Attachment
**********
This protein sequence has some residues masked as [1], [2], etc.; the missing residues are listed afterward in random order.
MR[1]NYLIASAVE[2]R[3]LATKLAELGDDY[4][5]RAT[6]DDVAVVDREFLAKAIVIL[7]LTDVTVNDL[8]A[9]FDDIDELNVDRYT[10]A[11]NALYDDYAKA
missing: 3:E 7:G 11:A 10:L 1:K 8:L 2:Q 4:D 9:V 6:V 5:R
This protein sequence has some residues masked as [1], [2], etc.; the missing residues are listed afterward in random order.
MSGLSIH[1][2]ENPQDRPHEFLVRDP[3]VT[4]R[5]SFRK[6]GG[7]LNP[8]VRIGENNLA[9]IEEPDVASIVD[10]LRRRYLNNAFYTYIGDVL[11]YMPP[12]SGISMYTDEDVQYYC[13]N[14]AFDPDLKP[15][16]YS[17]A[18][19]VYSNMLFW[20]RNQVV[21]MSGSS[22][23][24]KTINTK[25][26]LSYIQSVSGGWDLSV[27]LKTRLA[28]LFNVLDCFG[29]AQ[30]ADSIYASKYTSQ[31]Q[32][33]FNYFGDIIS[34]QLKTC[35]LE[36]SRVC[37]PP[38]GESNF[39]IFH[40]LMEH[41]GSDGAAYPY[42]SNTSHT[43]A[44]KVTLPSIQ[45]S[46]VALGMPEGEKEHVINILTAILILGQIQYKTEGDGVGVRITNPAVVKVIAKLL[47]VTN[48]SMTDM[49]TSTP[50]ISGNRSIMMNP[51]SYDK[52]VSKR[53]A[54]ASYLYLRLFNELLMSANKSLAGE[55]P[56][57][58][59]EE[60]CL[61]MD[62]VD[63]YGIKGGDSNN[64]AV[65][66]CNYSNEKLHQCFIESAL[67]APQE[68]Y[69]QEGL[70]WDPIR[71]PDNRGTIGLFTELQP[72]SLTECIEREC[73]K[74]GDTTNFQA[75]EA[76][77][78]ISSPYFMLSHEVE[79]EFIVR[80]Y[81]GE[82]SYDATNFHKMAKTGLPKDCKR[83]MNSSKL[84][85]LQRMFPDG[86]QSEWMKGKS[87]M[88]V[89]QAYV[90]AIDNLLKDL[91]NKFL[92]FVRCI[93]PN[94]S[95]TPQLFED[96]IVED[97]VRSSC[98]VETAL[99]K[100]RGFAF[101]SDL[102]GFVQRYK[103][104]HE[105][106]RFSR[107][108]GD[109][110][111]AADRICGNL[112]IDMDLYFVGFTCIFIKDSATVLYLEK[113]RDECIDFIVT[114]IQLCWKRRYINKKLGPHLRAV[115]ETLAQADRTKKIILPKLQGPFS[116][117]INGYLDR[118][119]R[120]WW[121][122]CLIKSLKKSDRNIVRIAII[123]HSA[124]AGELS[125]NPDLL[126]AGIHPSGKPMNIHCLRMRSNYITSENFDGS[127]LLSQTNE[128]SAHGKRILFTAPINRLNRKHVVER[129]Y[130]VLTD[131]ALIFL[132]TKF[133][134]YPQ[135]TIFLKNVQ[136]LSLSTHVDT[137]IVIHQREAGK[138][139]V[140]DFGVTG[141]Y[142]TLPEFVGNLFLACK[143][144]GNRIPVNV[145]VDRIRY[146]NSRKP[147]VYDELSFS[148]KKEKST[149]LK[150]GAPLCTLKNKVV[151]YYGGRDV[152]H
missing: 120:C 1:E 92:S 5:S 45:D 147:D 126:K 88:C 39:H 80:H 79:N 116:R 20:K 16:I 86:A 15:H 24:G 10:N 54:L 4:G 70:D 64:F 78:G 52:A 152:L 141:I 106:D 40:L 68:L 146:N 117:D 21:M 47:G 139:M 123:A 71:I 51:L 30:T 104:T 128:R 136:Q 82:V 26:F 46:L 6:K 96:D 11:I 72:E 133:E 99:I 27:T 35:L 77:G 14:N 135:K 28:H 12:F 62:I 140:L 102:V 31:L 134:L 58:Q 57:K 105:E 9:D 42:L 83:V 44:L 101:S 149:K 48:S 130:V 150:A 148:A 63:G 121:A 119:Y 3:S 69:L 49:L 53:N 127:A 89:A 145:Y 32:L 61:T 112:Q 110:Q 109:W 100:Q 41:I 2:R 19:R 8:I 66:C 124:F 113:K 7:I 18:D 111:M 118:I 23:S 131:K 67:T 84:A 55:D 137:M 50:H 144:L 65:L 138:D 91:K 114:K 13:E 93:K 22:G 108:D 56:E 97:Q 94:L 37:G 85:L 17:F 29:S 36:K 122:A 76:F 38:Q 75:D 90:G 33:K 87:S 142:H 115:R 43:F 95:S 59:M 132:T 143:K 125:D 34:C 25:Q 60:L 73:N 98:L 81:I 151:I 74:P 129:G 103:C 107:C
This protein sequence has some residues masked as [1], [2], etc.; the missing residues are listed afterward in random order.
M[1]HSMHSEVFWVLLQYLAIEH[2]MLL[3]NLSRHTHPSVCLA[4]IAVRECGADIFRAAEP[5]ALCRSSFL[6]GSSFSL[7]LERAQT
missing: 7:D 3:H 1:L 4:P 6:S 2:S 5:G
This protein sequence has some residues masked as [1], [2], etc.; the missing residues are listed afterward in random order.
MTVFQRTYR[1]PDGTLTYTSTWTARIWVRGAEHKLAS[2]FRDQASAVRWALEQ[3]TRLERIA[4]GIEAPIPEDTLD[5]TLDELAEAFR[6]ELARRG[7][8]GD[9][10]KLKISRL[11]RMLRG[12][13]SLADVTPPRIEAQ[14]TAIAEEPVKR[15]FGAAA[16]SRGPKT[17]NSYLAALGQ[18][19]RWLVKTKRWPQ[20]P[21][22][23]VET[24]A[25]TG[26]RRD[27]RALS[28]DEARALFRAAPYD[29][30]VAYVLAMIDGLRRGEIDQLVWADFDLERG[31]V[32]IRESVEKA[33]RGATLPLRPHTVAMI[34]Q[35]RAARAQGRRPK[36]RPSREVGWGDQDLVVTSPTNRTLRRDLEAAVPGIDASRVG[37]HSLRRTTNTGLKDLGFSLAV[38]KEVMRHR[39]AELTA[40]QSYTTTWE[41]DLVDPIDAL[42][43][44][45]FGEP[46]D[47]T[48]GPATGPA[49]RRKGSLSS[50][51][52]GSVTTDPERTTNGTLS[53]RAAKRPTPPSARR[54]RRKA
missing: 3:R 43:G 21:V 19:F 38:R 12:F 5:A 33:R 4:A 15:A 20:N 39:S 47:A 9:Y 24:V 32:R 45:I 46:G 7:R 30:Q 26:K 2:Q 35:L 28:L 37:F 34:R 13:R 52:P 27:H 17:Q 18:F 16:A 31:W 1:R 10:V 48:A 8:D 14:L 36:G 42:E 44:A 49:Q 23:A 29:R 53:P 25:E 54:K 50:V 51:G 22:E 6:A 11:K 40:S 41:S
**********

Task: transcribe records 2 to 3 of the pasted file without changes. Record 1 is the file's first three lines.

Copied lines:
This protein sequence has some residues masked as [1], [2], etc.; the missing residues are listed afterward in random order.
MSGLSIH[1][2]ENPQDRPHEFLVRDP[3]VT[4]R[5]SFRK[6]GG[7]LNP[8]VRIGENNLA[9]IEEPDVASIVD[10]LRRRYLNNAFYTYIGDVL[11]YMPP[12]SGISMYTDEDVQYYC[13]N[14]AFDPDLKP[15][16]YS[17]A[18][19]VYSNMLFW[20]RNQVV[21]MSGSS[22][23][24]KTINTK[25][26]LSYIQSVSGGWDLSV[27]LKTRLA[28]LFNVLDCFG[29]AQ[30]ADSIYASKYTSQ[31]Q[32][33]FNYFGDIIS[34]QLKTC[35]LE[36]SRVC[37]PP[38]GESNF[39]IFH[40]LMEH[41]GSDGAAYPY[42]SNTSHT[43]A[44]KVTLPSIQ[45]S[46]VALGMPEGEKEHVINILTAILILGQIQYKTEGDGVGVRITNPAVVKVIAKLL[47]VTN[48]SMTDM[49]TSTP[50]ISGNRSIMMNP[51]SYDK[52]VSKR[53]A[54]ASYLYLRLFNELLMSANKSLAGE[55]P[56][57][58][59]EE[60]CL[61]MD[62]VD[63]YGIKGGDSNN[64]AV[65][66]CNYSNEKLHQCFIESAL[67]APQE[68]Y[69]QEGL[70]WDPIR[71]PDNRGTIGLFTELQP[72]SLTECIEREC[73]K[74]GDTTNFQA[75]EA[76][77][78]ISSPYFMLSHEVE[79]EFIVR[80]Y[81]GE[82]SYDATNFHKMAKTGLPKDCKR[83]MNSSKL[84][85]LQRMFPDG[86]QSEWMKGKS[87]M[88]V[89]QAYV[90]AIDNLLKDL[91]NKFL[92]FVRCI[93]PN[94]S[95]TPQLFED[96]IVED[97]VRSSC[98]VETAL[99]K[100]RGFAF[101]SDL[102]GFVQRYK[103][104]HE[105][106]RFSR[107][108]GD[109][110][111]AADRICGNL[112]IDMDLYFVGFTCIFIKDSATVLYLEK[113]RDECIDFIVT[114]IQLCWKRRYINKKLGPHLRAV[115]ETLAQADRTKKIILPKLQGPFS[116][117]INGYLDR[118][119]R[120]WW[121][122]CLIKSLKKSDRNIVRIAII[123]HSA[124]AGELS[125]NPDLL[126]AGIHPSGKPMNIHCLRMRSNYITSENFDGS[127]LLSQTNE[128]SAHGKRILFTAPINRLNRKHVVER[129]Y[130]VLTD[131]ALIFL[132]TKF[133][134]YPQ[135]TIFLKNVQ[136]LSLSTHVDT[137]IVIHQREAGK[138][139]V[140]DFGVTG[141]Y[142]TLPEFVGNLFLACK[143][144]GNRIPVNV[145]VDRIRY[146]NSRKP[147]VYDELSFS[148]KKEKST[149]LK[150]GAPLCTLKNKVV[151]YYGGRDV[152]H
missing: 120:C 1:E 92:S 5:S 45:D 147:D 126:K 88:C 39:H 80:H 79:N 116:R 20:K 16:I 86:A 15:H 24:G 10:N 54:L 4:G 70:D 64:F 78:G 52:A 152:L 141:I 106:D 40:L 68:L 146:N 117:D 21:M 47:G 139:M 123:A 71:I 51:L 30:T 104:T 128:R 136:Q 82:V 26:F 46:L 6:K 96:D 11:I 72:E 133:E 99:I 27:T 35:L 77:G 14:N 135:K 28:H 12:F 62:I 140:L 102:V 31:L 134:L 58:Q 57:K 105:E 9:D 42:L 83:V 44:L 101:S 149:K 48:S 130:V 150:A 148:A 63:G 121:A 119:Y 3:S 69:L 49:L 53:N 127:A 89:A 145:Y 32:L 61:T 112:Q 110:Q 109:W 100:Q 41:I 2:R 19:R 8:I 66:C 124:F 113:K 7:I 18:D 111:M 118:I 23:S 131:K 67:T 84:A 55:D 137:M 50:H 144:L 65:L 138:D 91:K 114:K 13:E 93:K 22:G 108:D 56:E 97:Q 94:L 37:G 85:L 17:F 29:S 36:K 122:A 76:F 38:Q 75:D 90:G 33:K 87:S 142:H 115:R 43:F 95:S 59:M 132:T 143:K 125:D 34:C 25:Q 60:L 73:N 98:L 81:I 151:I 74:P 129:G 103:C 107:C
This protein sequence has some residues masked as [1], [2], etc.; the missing residues are listed afterward in random order.
M[1]HSMHSEVFWVLLQYLAIEH[2]MLL[3]NLSRHTHPSVCLA[4]IAVRECGADIFRAAEP[5]ALCRSSFL[6]GSSFSL[7]LERAQT
missing: 7:D 3:H 1:L 4:P 6:S 2:S 5:G